Record warm summers cause extreme ice melt in Greenland

Jan 15, 2008

An international team of scientists, led by Dr Edward Hanna at the University of Sheffield, has demonstrated that recent warm summers have caused the most extreme Greenland ice melting in 50 years. The new research provides further evidence of a key impact of global warming and helps scientists place recent satellite observations of Greenland´s shrinking ice mass in a longer-term climatic context.

Dr Hanna of the University´s Department of Geography, alongside some of the World´s leading Greenland glaciologists and climatologists, analysed a combination of key meteorological and glaciological records spanning a number of decades as part of the research.

The findings, published in Journal of Climate, show how the Greenland Ice Sheet responded to more regional, rather than global, changes in climate between the 1960s and early 1990s. However the last fifteen years has seen an increase in ice melting and a striking correspondence of Greenland with global temperature variations, demonstrating Greenland´s recent response to global warming.

Summer 2003 was exceptionally warm around the margins of the Greenland Ice Sheet, which resulted in the second-highest meltwater running off from the Ice Sheet of the last 50 years. Summer 2005 experienced a record-high melt, which was very recently superseded in summer 2007 – a year almost as warm as 2003.

The team of researchers includes some of the leading Greenland glaciologists and climatologists from the Free University of Brussels, University of Colorado, Danish Meteorological Institute and NASA Goddard Earth Science and Technology Center, University of Maryland Baltimore County, as well as four members of the University of Sheffield.

Dr Edward Hanna said: "Our work shows that global warming is beginning to take its toll on the Greenland Ice Sheet which, as a relict feature of the last Ice Age, has already been living on borrowed time and seems now to be in inexorable decline. The question is can we reduce greenhouse-gas emissions in time to make enough of a difference to curb this decay?"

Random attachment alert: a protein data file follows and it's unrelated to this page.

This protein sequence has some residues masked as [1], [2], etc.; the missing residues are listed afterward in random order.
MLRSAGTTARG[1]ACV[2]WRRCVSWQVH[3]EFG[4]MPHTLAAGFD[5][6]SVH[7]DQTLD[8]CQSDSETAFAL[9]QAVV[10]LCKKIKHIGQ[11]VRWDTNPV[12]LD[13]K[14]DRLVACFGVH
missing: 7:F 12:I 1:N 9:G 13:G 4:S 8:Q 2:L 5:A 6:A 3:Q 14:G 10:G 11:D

Source: University of Sheffield

Explore further: Magnitude-7.2 earthquake shakes Mexican capital

add to favorites email to friend print save as pdf

Related Stories

Charting Icelandic glacier dynamics

Mar 14, 2014

Mark Simons, professor of geophysics at Caltech, along with graduate student Brent Minchew, recently logged over 40 hours of flight time mapping the surface of Iceland's glaciers. Flying over two comparatively ...

Recommended for you

Magnitude-7.2 earthquake shakes Mexican capital

Apr 18, 2014

A powerful magnitude-7.2 earthquake shook central and southern Mexico on Friday, sending panicked people into the streets. Some walls cracked and fell, but there were no reports of major damage or casualties.

User comments : 4

Adjust slider to filter visible comments by rank

Display comments: newest first

jburchel
2.9 / 5 (8) Jan 15, 2008
drip, drip... steady feed of global warming propaganda (renamed now to "climate change" to ensure no matter what happens, they have their bases covered)... Who is paying these scammers to do their "research"?
agg
2.8 / 5 (6) Jan 15, 2008
If you look for melting you'll find it.
Did anyone look for snow increase?
No, because that was the scare 40 years ago.
NotParker
2.6 / 5 (5) Jan 15, 2008
Its heat from the core.

http://www.livesc...gma.html

"The newly discovered hotspot, an area where Earth%u2019s crust is thinner, allowing hot magma from Earth's mantle to come closer to the surface, is just below the ice sheet and could have caused it to form, von Frese and his team suggest."

Don't the Global Warming cabal read stuff other than their own propaganda.
DrPhysics
2.3 / 5 (3) Jan 18, 2008

Don't the Global Warming cabal read stuff other than their own propaganda.

In a word ........... NO. Would confuse their own position.

On the BBQ tonight: Extra charcoal to produce more GW gases and carcinogenic beef. As usual, you're all invited.

More news stories

China says massive area of its soil polluted

A huge area of China's soil covering more than twice the size of Spain is estimated to be polluted, the government said Thursday, announcing findings of a survey previously kept secret.

UN weather agency warns of 'El Nino' this year

The UN weather agency Tuesday warned there was a good chance of an "El Nino" climate phenomenon in the Pacific Ocean this year, bringing droughts and heavy rainfall to the rest of the world.